INDIANA (WHAS11) -- A Southern Indiana lawmaker says too many opiates are being prescribed in Indiana and has filed a bill to make getting a prescription more difficult.

The legislation aims to crack down on doctor shopping, or the practice of seeking multiple physicians to illicitly obtain multiple prescriptions.

Senate Bill 221, filed on the first day of the 2018 session, requires physicians to register for Indiana's Prescription Drug Monitoring Program, better known as INSPECT. Registering for the tool is currently done on a voluntary basis.

INSPECT allows doctors to search a patient's prescription history so they can determine if someone is doctor shopping or using certain medications more quickly than prescribed. Under the bill, doctors would be required to search a patient's prescription history before prescribing an opioid or benzodiazepine.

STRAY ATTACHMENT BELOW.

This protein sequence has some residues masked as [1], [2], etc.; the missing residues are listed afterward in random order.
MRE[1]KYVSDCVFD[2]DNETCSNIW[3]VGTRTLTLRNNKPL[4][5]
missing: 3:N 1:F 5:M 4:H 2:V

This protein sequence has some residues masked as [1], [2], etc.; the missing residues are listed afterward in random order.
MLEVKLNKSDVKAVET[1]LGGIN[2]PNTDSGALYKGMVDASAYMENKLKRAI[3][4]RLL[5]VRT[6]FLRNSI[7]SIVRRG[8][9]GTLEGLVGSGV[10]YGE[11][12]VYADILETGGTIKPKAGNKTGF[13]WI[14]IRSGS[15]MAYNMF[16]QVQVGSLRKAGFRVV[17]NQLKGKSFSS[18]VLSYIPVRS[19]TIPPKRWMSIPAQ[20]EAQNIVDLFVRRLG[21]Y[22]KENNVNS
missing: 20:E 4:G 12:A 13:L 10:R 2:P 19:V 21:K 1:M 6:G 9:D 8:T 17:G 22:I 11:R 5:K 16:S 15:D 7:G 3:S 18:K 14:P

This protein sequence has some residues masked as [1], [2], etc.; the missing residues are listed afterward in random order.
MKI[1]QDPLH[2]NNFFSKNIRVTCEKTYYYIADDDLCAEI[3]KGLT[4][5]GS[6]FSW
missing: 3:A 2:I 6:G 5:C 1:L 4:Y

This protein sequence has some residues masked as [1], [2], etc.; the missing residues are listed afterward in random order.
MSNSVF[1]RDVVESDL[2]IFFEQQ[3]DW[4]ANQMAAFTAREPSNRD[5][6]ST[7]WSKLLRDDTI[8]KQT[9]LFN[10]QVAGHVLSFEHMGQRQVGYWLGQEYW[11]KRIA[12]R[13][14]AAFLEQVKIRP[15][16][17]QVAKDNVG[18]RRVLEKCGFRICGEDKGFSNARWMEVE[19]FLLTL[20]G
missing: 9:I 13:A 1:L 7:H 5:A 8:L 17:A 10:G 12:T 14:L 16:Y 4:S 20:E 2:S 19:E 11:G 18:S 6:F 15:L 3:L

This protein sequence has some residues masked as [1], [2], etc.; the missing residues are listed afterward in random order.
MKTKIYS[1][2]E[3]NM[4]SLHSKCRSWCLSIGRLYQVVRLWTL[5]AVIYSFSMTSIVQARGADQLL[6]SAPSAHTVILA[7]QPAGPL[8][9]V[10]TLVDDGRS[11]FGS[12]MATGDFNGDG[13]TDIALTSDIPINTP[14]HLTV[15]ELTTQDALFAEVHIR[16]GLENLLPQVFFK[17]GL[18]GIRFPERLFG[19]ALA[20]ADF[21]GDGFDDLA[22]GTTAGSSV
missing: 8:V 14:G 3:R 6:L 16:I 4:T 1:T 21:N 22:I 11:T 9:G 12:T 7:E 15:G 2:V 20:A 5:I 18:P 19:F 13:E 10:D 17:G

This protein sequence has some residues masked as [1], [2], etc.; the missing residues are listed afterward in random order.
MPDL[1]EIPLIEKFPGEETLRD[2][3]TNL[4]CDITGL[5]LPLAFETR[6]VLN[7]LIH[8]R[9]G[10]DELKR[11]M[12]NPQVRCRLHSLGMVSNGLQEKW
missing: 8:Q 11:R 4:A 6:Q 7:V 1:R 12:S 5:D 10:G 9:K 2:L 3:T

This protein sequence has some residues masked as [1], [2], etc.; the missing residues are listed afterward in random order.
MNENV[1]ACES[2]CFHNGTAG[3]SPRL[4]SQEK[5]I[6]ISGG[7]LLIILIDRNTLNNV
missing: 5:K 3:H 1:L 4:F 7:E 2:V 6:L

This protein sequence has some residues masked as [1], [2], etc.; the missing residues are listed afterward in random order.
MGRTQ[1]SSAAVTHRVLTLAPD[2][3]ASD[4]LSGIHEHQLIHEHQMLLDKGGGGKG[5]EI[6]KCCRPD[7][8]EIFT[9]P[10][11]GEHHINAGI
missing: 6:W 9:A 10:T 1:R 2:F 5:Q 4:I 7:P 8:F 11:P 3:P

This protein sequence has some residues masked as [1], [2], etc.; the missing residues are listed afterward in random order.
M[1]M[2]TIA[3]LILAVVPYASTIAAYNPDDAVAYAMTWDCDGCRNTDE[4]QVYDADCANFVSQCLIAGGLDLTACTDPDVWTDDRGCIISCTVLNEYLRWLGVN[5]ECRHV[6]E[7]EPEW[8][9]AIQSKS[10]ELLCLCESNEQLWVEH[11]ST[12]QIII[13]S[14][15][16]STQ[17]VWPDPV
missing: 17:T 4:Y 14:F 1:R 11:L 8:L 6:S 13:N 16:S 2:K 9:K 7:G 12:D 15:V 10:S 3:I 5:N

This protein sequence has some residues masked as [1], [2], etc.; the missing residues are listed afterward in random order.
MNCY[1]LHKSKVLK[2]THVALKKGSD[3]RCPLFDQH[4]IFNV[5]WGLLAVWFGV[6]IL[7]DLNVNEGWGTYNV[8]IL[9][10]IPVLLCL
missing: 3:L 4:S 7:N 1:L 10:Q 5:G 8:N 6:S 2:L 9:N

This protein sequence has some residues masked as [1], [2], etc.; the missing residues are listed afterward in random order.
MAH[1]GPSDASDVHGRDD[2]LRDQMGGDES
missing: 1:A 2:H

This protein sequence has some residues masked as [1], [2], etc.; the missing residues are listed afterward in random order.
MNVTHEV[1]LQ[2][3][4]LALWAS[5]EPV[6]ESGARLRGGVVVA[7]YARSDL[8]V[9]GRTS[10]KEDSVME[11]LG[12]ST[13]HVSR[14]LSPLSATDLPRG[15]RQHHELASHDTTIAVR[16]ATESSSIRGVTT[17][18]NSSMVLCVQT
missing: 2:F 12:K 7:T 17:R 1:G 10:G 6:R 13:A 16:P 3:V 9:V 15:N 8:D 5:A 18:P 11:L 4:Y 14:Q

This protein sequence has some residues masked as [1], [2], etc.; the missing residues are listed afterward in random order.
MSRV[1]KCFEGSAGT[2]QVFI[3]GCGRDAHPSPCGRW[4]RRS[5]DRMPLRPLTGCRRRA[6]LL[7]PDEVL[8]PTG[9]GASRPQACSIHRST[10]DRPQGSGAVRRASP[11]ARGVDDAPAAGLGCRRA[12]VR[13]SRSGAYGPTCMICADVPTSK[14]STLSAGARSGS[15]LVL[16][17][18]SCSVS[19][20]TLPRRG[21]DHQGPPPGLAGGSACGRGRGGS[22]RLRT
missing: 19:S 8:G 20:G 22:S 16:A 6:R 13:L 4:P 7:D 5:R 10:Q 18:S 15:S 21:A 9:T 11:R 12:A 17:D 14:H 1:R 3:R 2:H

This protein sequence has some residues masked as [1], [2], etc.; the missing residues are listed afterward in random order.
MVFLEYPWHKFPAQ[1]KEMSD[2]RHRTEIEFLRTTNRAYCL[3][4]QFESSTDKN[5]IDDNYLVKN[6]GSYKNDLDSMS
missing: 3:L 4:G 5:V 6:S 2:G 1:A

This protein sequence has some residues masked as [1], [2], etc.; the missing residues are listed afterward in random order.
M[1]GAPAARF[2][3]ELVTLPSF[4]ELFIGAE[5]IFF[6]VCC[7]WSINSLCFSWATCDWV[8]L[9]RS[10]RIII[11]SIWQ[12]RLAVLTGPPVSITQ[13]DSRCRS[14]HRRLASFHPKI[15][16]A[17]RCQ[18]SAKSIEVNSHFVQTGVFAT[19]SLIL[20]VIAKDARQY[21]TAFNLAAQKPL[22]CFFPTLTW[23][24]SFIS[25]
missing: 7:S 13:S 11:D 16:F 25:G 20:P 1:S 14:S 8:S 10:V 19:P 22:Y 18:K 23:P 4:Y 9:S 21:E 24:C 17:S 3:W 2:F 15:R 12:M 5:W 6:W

Republican Sen. Erin Houchin of Salem, Ind. authored the bill. She said INSPECT reform is a crucial step in the continued fight against the opioid epidemic, which has been partially fueled by the overprescribing of addictive drugs.

According to the Indiana Professional Licensing Agency, 15.1 million prescriptions for opiates were written in Indiana in 2016, accounting for more than one billion opioid doses and making Indiana the 8th highest prescribing state in the nation.

"That was an average of 160 pills for every man, woman and child directly contributing to drug addiction and the millions of pills inundating our streets and communities,” Houchin said.

Houchin said several states have had success implementing similar measures, including the state of New York which saw a 70 percent decline in doctor shopping after implementing mandatory searches of a patient's prescription history.

“We want to see physicians who are prescribing opiates utilize, fully, the tools which we have available to cut back on the over-prescription of these addictive drugs,” Houchin said.

The bill is currently being vetted by the Committee on Health and Provider Services.